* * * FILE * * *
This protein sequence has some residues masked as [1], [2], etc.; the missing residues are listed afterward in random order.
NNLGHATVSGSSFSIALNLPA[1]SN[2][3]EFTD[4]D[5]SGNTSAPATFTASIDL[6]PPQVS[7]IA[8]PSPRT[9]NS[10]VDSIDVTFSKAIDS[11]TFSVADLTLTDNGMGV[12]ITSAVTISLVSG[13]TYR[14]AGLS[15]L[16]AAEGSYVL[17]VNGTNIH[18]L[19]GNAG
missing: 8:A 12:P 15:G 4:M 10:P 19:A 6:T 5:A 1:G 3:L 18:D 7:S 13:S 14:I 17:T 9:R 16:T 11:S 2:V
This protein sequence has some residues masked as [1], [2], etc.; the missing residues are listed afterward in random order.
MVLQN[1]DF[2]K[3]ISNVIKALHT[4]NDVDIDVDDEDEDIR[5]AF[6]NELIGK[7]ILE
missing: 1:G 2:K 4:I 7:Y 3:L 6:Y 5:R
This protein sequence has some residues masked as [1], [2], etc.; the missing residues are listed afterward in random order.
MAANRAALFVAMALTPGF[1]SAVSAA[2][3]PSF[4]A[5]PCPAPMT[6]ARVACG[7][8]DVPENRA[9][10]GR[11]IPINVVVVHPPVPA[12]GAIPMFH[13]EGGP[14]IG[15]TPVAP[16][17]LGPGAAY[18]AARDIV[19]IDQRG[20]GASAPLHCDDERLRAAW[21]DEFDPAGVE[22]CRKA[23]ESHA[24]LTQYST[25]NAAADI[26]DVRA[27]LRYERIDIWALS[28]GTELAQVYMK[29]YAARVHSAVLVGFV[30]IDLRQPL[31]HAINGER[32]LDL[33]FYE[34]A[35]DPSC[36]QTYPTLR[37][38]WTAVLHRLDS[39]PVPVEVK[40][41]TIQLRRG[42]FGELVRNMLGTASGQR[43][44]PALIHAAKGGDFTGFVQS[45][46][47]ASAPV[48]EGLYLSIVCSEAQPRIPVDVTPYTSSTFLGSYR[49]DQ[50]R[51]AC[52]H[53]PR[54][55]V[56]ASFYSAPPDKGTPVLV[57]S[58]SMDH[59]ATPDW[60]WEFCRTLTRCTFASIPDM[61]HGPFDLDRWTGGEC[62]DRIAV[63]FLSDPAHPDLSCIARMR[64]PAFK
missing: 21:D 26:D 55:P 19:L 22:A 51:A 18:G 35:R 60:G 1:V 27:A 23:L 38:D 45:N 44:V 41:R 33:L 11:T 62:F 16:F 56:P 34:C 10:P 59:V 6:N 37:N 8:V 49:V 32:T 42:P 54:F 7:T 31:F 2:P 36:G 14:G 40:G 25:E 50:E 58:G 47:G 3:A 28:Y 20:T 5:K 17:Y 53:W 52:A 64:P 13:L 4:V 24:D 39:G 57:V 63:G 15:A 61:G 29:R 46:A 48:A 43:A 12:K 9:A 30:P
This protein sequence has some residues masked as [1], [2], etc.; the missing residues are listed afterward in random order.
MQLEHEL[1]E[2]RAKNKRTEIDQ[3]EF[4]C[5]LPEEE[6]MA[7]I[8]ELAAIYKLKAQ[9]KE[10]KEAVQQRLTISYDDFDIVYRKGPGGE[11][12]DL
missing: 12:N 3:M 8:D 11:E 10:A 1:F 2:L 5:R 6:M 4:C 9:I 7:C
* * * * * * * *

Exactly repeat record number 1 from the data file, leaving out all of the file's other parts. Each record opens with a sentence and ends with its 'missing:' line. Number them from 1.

This protein sequence has some residues masked as [1], [2], etc.; the missing residues are listed afterward in random order.
NNLGHATVSGSSFSIALNLPA[1]SN[2][3]EFTD[4]D[5]SGNTSAPATFTASIDL[6]PPQVS[7]IA[8]PSPRT[9]NS[10]VDSIDVTFSKAIDS[11]TFSVADLTLTDNGMGV[12]ITSAVTISLVSG[13]TYR[14]AGLS[15]L[16]AAEGSYVL[17]VNGTNIH[18]L[19]GNAG
missing: 8:A 12:P 15:G 4:M 10:P 19:A 6:T 5:A 1:G 3:L 18:D 7:S 13:S 14:I 17:T 9:R 16:T 11:S 2:V